I completed this mixed technique panel this morning in about an hour and one half. It forms part of the larger mixed media project described here.

A piece of me #07, the egg tempera underpainting

A piece of me #07, the egg tempera underpainting

A piece of me #07, the mixed technique over linen on panel, 21 x 13.3 cm. or 8 1/4 x 5 1/4 in.

A piece of me #07, the mixed technique over linen on panel, 21 x 13.3 cm. or 8 1/4 x 5 1/4 in.

I think it’s one of the most beautiful ones yet. There’s a lovely range of values with a simplified yet harmonious contrast of hues (the warm yellow-orange fields tend to push the warm gray shadows towards their complement). The architectural details provide a graphical contrast of curves, lines and larger open fields. Since it is (or will be) a panel that fits into the far background of the greater composition, I tried to be careful to not make the shadowed elements too dark. (Of course, when the final painting is assembled some adjustments can be made, if necessary)

A piece of me #42, the mixed technique over pastiglia on panel, 21 x 13.3 cm or 8 1/4 x 5 1/4 in.

A Piece of Me #42, the mixed technique

Fifth in the mixed technique series of the larger mixed media project. An abstract wall composition with a fan shaped shadow on the right side. When I prepared this with pastiglia I sculpted it using a painting knife, as I imagined how a plaster wall might feel. The shadow was not sculpted to look or feel differently because after all, its just a shadow.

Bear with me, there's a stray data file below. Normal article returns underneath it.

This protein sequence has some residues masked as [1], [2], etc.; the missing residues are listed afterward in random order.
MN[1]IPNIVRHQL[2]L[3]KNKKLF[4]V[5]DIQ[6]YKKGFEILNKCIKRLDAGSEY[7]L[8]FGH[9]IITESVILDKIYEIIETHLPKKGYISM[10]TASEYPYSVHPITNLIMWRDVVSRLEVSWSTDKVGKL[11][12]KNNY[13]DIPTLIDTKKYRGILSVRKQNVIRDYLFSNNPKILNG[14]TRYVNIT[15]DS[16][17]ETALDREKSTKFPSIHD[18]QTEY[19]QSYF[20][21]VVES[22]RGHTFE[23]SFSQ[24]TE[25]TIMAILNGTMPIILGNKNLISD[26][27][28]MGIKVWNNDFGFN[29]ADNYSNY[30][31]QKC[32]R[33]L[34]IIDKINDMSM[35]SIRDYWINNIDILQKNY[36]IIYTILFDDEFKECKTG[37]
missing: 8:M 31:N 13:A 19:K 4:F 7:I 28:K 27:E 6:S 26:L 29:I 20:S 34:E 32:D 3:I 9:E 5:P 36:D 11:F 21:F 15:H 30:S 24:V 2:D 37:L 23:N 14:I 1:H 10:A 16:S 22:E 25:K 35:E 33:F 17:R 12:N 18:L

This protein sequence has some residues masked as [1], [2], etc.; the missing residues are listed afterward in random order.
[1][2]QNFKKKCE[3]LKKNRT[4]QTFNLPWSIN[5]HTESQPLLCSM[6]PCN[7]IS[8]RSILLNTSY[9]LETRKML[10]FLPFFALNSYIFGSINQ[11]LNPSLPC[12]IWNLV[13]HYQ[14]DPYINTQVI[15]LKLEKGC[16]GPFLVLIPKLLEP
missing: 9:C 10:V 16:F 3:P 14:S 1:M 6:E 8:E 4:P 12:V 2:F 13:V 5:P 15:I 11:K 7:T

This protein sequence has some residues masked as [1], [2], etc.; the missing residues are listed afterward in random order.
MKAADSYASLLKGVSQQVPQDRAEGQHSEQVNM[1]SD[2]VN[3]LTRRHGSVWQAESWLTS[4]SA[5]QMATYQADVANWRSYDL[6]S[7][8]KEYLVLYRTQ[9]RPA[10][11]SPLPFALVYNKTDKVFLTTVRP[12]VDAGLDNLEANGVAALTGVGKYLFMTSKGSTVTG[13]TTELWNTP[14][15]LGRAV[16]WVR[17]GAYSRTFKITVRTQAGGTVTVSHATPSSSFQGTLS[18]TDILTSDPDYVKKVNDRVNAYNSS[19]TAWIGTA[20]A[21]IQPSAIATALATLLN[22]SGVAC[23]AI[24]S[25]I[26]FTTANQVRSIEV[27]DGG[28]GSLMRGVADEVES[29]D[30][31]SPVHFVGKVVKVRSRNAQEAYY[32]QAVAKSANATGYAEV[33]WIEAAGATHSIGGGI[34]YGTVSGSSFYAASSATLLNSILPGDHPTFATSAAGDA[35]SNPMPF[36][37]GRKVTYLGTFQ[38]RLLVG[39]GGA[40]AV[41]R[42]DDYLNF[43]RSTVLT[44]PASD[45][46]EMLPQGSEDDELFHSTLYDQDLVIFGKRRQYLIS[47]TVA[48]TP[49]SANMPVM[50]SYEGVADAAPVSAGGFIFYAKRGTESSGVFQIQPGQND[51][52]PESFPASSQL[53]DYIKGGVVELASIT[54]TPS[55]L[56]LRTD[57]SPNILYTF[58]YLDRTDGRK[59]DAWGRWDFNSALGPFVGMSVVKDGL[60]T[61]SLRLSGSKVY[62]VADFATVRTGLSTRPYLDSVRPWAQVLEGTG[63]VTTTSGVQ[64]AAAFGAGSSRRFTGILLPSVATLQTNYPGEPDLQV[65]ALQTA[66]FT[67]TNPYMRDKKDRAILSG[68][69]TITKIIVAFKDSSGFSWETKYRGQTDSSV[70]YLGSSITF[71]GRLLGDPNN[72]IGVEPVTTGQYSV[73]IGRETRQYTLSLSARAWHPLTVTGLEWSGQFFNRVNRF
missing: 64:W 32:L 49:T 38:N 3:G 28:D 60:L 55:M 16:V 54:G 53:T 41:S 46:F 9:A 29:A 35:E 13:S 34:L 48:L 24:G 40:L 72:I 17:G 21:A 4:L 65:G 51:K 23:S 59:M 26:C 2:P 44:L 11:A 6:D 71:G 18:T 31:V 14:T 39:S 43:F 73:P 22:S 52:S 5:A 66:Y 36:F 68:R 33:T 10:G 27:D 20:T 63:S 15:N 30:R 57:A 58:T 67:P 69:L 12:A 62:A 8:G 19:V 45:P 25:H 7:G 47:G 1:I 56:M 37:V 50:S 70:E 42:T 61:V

A piece of me #42, egg tempera underpainting

A piece of me #42, egg tempera underpainting

A piece of me #42, the mixed technique over pastiglia on panel, 21 x 13.3 cm or 8 1/4 x 5 1/4 in.

A piece of me #42, the mixed technique over pastiglia on panel, 21 x 13.3 cm or 8 1/4 x 5 1/4 in.

On the right the egg tempera underpainting. On the left the final after one working session in oil.

A piece of me #62, mixed technique over pastiglia on panel, 21 x 13.3 cm or 8 1/4 x 5 1/4 in.

A Piece of Me #62, the mixed technique

Fourth in the mixed technique series of the larger mixed media project. (You can read more about the mixed technique but clicking the category link on the right.) It’s consistently amazing to me how quickly these images come together – but only because I have spent months preparing the earlier layers. So this is a sustained argument for the power, saturation and luminosity attainable through an indirect technique.

A piece of me #62, mixed technique over pastiglia on panel, 21 x 13.3 cm or 8 1/4 x 5 1/4 in.

A piece of me #62, mixed technique over pastiglia on panel, 21 x 13.3 cm or 8 1/4 x 5 1/4 in.

A piece of me #62, egg tempera underpainting.

A piece of me #62, egg tempera underpainting.

This particular panel was fun because it was lightly sculpted using pastiglia and because compositionally it contained the top edge of one of my shoes. That created not only a different texture but also a stronger warmer hue inn addition to a set of stronger values. Here on the right then is an image of the egg tempera underpainting and the left the final achieved through one layer of oil.